TAMPA — This time last year, Mike James spent most of his Sundays wearing a Dolphins polo shirt, getting to Miami's Sun Life Stadium at 7 a.m. to set up and run an interactive truck that engaged fans.
James, 22, then a University of Miami senior, was a Dolphins marketing intern for six months, working a couple of days a week behind the scenes along with fiance Aubrey Gregorakis preparing for life after football.
James soon, however, will have a leading role against the Dolphins on one of the NFL's biggest stages, Monday Night Football, continuing his unlikely journey to becoming the Bucs' No. 1 running back. The sixth-round pick wasn't a regular starter at Miami until his senior year and never had a 100-yard rushing game there. But James finally got his shot three weeks ago when Doug Martin went down with a torn labrum in his left shoulder. And he racked up 158 yards — and the first passing touchdown of his life — Sunday in Seattle.
And with Martin going on injured reserve Friday, it's James' show the rest of the way.
"It's exciting," said James, who had 39 yards on 10 carries in his first start, Oct. 24 against Carolina. "But it's a humbling experience at the same time."
The Bucs say James earned the opportunity through his tireless work ethic and ability. The 5-foot-10, 223-pounder is a physical runner, as shown Sunday when he ran over Seahawks defenders.
"When he's on the field, he's got the attitude that nobody is going to stop him," Bucs linebacker Lavonte David said.
"He's got that eye of a tiger."
Running backs coach Earnest Byner said the seemingly always smiling James has a "natural charisma," maturity and smarts; he's a sponge for information who gets upset if he misses a question in a meeting. Veteran running back Brian Leonard said James watches film more than anybody on the team other than rookie quarterback Mike Glennon and has a rare ability to read defenses and pick up protections.
"He can be one of the better backs in the league," Byner said.
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James wishes his mother was here to see it.
Elgusta, who died in a car crash just before Christmas 2010, is the reason James is playing football. A single mother who ran an after-school program in Haines City, Elgusta loved the sport, with Bo Jackson her favorite player. She made sure James got to all of his practices and games.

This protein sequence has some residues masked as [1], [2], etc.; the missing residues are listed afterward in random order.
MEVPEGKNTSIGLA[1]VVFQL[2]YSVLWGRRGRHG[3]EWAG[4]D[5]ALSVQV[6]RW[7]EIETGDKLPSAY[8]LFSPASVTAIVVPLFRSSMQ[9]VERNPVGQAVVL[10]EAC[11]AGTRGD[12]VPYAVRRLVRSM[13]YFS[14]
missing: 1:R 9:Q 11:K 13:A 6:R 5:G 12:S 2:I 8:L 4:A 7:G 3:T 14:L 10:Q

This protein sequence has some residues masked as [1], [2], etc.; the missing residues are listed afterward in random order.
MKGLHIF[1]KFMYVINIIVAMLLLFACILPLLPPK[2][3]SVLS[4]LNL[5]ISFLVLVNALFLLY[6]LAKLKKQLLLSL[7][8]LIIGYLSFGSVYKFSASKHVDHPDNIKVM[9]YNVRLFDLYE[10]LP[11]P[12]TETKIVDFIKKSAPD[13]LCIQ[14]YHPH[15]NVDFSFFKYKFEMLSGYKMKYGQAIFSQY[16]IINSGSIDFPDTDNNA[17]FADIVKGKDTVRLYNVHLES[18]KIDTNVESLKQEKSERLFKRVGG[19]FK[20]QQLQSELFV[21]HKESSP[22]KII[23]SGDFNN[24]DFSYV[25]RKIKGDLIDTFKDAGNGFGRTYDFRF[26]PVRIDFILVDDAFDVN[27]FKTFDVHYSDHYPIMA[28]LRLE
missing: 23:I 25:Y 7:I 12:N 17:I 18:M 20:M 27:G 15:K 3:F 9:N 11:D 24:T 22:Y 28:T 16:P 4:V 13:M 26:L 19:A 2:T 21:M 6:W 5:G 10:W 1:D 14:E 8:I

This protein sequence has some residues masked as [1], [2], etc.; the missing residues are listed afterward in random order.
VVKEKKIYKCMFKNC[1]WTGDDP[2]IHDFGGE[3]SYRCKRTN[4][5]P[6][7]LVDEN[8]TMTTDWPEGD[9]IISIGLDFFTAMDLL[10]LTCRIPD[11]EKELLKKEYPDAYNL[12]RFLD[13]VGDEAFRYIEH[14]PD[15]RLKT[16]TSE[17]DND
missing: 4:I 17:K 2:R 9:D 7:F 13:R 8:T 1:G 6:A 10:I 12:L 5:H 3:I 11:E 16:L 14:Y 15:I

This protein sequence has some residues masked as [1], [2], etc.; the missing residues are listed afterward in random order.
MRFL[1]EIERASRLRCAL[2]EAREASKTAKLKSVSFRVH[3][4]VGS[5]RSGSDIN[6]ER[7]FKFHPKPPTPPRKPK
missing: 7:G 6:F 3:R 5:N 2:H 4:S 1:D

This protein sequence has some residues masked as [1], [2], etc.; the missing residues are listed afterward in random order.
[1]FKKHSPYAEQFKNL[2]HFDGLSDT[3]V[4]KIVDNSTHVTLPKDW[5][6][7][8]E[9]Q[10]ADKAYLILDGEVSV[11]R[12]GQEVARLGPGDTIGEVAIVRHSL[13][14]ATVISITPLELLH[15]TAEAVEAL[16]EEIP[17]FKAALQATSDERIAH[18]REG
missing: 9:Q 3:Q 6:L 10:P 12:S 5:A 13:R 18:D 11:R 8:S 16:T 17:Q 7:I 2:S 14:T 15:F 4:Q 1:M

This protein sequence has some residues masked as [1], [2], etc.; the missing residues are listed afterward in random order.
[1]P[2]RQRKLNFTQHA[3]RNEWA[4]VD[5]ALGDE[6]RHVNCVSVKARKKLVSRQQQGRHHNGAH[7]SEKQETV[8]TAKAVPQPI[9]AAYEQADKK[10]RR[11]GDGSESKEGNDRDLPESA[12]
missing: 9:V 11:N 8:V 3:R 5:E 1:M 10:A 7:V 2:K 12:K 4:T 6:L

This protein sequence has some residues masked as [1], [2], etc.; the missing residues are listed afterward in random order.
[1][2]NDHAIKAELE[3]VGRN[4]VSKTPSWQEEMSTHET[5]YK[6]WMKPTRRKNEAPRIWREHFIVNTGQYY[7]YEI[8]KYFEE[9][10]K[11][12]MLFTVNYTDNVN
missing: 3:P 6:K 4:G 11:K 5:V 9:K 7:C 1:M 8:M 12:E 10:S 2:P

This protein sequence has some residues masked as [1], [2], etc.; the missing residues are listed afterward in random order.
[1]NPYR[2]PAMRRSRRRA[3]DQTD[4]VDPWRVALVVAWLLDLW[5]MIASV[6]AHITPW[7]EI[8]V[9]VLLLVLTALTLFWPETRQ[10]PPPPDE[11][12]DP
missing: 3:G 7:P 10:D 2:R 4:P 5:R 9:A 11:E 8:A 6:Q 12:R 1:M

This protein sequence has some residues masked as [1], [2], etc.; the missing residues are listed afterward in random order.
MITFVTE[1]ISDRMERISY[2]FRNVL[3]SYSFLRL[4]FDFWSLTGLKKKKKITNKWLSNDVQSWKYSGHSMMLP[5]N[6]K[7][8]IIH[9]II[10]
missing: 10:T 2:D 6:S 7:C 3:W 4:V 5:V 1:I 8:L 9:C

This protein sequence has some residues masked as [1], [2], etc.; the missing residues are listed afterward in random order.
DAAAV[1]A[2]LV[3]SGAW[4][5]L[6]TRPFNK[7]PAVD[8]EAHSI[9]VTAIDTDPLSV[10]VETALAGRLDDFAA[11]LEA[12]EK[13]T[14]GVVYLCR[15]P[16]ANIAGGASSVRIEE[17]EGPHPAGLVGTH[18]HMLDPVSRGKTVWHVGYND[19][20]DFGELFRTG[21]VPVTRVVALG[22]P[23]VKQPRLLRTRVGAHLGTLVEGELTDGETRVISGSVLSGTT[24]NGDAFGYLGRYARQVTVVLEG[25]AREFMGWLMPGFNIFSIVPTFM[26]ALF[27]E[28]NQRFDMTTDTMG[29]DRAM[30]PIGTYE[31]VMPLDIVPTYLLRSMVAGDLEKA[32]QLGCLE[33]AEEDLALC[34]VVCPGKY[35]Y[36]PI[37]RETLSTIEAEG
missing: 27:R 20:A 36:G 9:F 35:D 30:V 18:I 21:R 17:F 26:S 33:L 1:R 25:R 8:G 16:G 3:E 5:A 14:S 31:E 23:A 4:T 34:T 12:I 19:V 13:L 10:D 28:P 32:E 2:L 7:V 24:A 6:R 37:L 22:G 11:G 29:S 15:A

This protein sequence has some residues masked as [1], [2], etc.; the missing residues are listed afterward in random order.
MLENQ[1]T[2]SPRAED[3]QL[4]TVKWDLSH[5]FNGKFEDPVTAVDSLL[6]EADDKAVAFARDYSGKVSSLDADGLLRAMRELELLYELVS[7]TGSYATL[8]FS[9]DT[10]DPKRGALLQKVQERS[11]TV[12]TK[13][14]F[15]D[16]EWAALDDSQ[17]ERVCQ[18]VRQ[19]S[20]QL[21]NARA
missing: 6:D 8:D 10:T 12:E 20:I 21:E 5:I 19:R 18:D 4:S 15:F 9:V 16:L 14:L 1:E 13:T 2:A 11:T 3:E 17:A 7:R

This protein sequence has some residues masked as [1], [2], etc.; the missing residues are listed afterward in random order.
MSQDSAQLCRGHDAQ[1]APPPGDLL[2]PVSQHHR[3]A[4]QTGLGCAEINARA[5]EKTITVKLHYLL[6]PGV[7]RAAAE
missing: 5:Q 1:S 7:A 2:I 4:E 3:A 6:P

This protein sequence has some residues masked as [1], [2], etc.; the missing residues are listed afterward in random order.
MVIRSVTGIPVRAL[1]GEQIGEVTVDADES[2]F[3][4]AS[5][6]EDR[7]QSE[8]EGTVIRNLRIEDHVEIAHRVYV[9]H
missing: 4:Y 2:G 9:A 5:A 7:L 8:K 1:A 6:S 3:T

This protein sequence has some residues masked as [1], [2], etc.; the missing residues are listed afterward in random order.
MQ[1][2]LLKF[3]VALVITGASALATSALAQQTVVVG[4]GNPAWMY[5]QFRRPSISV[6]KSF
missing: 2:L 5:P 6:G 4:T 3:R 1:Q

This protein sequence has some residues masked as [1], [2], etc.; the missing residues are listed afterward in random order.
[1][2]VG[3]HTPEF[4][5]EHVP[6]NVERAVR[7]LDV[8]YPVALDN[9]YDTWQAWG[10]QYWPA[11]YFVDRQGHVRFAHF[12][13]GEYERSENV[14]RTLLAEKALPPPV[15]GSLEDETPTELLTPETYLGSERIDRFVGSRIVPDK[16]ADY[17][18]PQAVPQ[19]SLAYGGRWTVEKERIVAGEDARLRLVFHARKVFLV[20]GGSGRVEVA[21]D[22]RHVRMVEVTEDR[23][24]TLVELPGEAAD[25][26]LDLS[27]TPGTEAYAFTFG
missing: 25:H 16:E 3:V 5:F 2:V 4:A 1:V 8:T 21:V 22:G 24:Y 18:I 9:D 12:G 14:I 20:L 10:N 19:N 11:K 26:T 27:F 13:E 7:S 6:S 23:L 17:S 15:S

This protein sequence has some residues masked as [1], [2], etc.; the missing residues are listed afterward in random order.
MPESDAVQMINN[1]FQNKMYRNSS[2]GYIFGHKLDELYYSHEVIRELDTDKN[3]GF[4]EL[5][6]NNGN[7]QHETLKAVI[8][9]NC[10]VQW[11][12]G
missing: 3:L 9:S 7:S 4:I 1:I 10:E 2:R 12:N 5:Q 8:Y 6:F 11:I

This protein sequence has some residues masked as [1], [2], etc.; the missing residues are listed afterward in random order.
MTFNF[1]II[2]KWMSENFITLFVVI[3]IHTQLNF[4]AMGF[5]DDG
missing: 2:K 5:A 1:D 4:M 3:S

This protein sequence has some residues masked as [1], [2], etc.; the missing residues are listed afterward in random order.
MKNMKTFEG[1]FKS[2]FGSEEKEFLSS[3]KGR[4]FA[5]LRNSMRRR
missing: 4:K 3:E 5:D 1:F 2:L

"When he'd have (youth league games), she'd be running along the sidelines," said Jasmine Ansley, James' sister. "She played as much football as him."
When James played at Miami, Elgusta and Ansley drove all Friday night to North Carolina, Georgia, Virginia — even Ohio — to see all of his games.
James wasn't the star with the Hurricanes but was glad to be a "piece of the puzzle," playing a lot of special teams and even fullback while leading them in community service. Randy Shannon, one of James' coaches at Miami, said he had the talent to be the No. 1 back, but injuries seemed to get in the way. But they never got him down.
"He's got a strong mind, strong will," Shannon said. "No matter what, he's going to outwork everybody. He may not be the prototype fast guy or prototype this guy, but in the long haul, he always has more energy than the other guy because he's driven to be the best. And I think he's doing whatever he's doing for Tampa Bay, he's doing a lot of that for his mom."
James has a tattoo of his mom's likeness on his left biceps. She's holding him as a young child with an angel above. Inside is an inscription, "Mama's boy."
"We talk about that every day, how much we wish his mom was here to see her son playing Monday Night Football," Gregorakis said.
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James has a child of his own now, 6-month-old Michael James III.
His son is a reason why, no matter how much success he has had recently, he says his life hasn't changed a bit.
"I'm the same old, simple guy," he said, smiling.
Gregorakis said when James gets back from One Buc Place, he takes over all of the work at home, from diaper duty to the dishes. James often heads out to the driveway to grill dinner and does all of the troubleshooting.
"He's Mr. Fix it," she says.
The couple met 2½ years ago in a sports leadership class. James offered to turn in one of her papers to find out her last name, and the rest is history. Gregorakis said while James is a tough runner, he has a softer side.
"He's a big kid," she said. "We went to a family member's 10th birthday party recently with miniature golf, Laser Tag, all that, and he was the life of the party."
Gregorakis said any plans for their big party, a wedding, are on hold until after the season. After all, James has a big job to do.
"He's gone through so many ups and downs and has been through some tough times," Gregorakis said. "But he's the most resilient person that I know."
Joe Smith can be reached at email@example.com. Follow him on Twitter at @TBTimes_JSmith.